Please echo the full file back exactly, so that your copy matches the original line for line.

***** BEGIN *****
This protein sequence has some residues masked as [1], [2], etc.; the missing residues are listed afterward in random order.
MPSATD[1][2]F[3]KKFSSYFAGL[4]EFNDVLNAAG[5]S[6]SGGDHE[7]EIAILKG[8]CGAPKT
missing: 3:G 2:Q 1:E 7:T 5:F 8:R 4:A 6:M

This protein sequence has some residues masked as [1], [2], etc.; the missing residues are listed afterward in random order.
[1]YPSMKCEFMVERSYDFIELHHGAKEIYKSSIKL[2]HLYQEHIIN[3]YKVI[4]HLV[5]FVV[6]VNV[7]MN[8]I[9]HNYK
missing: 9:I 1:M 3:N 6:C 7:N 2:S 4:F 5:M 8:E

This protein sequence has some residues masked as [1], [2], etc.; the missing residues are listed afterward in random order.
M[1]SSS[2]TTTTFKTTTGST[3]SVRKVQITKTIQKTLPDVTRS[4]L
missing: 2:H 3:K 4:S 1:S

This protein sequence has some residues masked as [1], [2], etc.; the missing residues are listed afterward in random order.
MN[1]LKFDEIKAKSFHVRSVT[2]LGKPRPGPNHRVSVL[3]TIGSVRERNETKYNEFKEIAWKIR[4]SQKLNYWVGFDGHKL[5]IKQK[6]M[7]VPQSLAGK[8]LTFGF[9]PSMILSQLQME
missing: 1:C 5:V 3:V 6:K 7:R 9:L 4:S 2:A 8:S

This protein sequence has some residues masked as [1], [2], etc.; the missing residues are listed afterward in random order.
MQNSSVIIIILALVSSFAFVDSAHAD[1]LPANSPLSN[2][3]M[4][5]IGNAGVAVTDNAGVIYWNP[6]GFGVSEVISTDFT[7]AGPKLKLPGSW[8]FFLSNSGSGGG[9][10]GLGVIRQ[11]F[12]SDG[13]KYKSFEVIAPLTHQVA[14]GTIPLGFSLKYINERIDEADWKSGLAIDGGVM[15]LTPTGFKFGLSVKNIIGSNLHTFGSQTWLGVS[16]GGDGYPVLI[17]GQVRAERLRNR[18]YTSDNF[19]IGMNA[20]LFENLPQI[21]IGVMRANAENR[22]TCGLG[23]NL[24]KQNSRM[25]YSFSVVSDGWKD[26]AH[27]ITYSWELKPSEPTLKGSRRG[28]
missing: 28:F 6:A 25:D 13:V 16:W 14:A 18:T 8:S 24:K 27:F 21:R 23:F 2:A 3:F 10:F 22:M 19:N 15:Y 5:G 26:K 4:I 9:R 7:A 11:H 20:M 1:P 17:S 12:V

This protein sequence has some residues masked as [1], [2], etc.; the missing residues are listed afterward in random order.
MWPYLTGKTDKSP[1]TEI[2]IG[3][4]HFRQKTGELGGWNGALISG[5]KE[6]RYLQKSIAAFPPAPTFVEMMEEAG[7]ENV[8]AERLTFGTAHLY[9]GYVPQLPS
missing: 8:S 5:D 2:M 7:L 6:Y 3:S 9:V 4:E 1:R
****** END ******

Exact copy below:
This protein sequence has some residues masked as [1], [2], etc.; the missing residues are listed afterward in random order.
MPSATD[1][2]F[3]KKFSSYFAGL[4]EFNDVLNAAG[5]S[6]SGGDHE[7]EIAILKG[8]CGAPKT
missing: 3:G 2:Q 1:E 7:T 5:F 8:R 4:A 6:M

This protein sequence has some residues masked as [1], [2], etc.; the missing residues are listed afterward in random order.
[1]YPSMKCEFMVERSYDFIELHHGAKEIYKSSIKL[2]HLYQEHIIN[3]YKVI[4]HLV[5]FVV[6]VNV[7]MN[8]I[9]HNYK
missing: 9:I 1:M 3:N 6:C 7:N 2:S 4:F 5:M 8:E

This protein sequence has some residues masked as [1], [2], etc.; the missing residues are listed afterward in random order.
M[1]SSS[2]TTTTFKTTTGST[3]SVRKVQITKTIQKTLPDVTRS[4]L
missing: 2:H 3:K 4:S 1:S

This protein sequence has some residues masked as [1], [2], etc.; the missing residues are listed afterward in random order.
MN[1]LKFDEIKAKSFHVRSVT[2]LGKPRPGPNHRVSVL[3]TIGSVRERNETKYNEFKEIAWKIR[4]SQKLNYWVGFDGHKL[5]IKQK[6]M[7]VPQSLAGK[8]LTFGF[9]PSMILSQLQME
missing: 1:C 5:V 3:V 6:K 7:R 9:L 4:S 2:A 8:S

This protein sequence has some residues masked as [1], [2], etc.; the missing residues are listed afterward in random order.
MQNSSVIIIILALVSSFAFVDSAHAD[1]LPANSPLSN[2][3]M[4][5]IGNAGVAVTDNAGVIYWNP[6]GFGVSEVISTDFT[7]AGPKLKLPGSW[8]FFLSNSGSGGG[9][10]GLGVIRQ[11]F[12]SDG[13]KYKSFEVIAPLTHQVA[14]GTIPLGFSLKYINERIDEADWKSGLAIDGGVM[15]LTPTGFKFGLSVKNIIGSNLHTFGSQTWLGVS[16]GGDGYPVLI[17]GQVRAERLRNR[18]YTSDNF[19]IGMNA[20]LFENLPQI[21]IGVMRANAENR[22]TCGLG[23]NL[24]KQNSRM[25]YSFSVVSDGWKD[26]AH[27]ITYSWELKPSEPTLKGSRRG[28]
missing: 28:F 6:A 25:D 13:V 16:W 14:A 18:T 8:S 24:K 27:F 21:R 23:F 2:A 3:F 10:F 22:M 19:N 15:Y 5:G 26:K 4:I 9:R 7:A 11:H 20:M 1:P 17:S 12:V

This protein sequence has some residues masked as [1], [2], etc.; the missing residues are listed afterward in random order.
MWPYLTGKTDKSP[1]TEI[2]IG[3][4]HFRQKTGELGGWNGALISG[5]KE[6]RYLQKSIAAFPPAPTFVEMMEEAG[7]ENV[8]AERLTFGTAHLY[9]GYVPQLPS
missing: 8:S 5:D 2:M 7:L 6:Y 3:S 9:V 4:E 1:R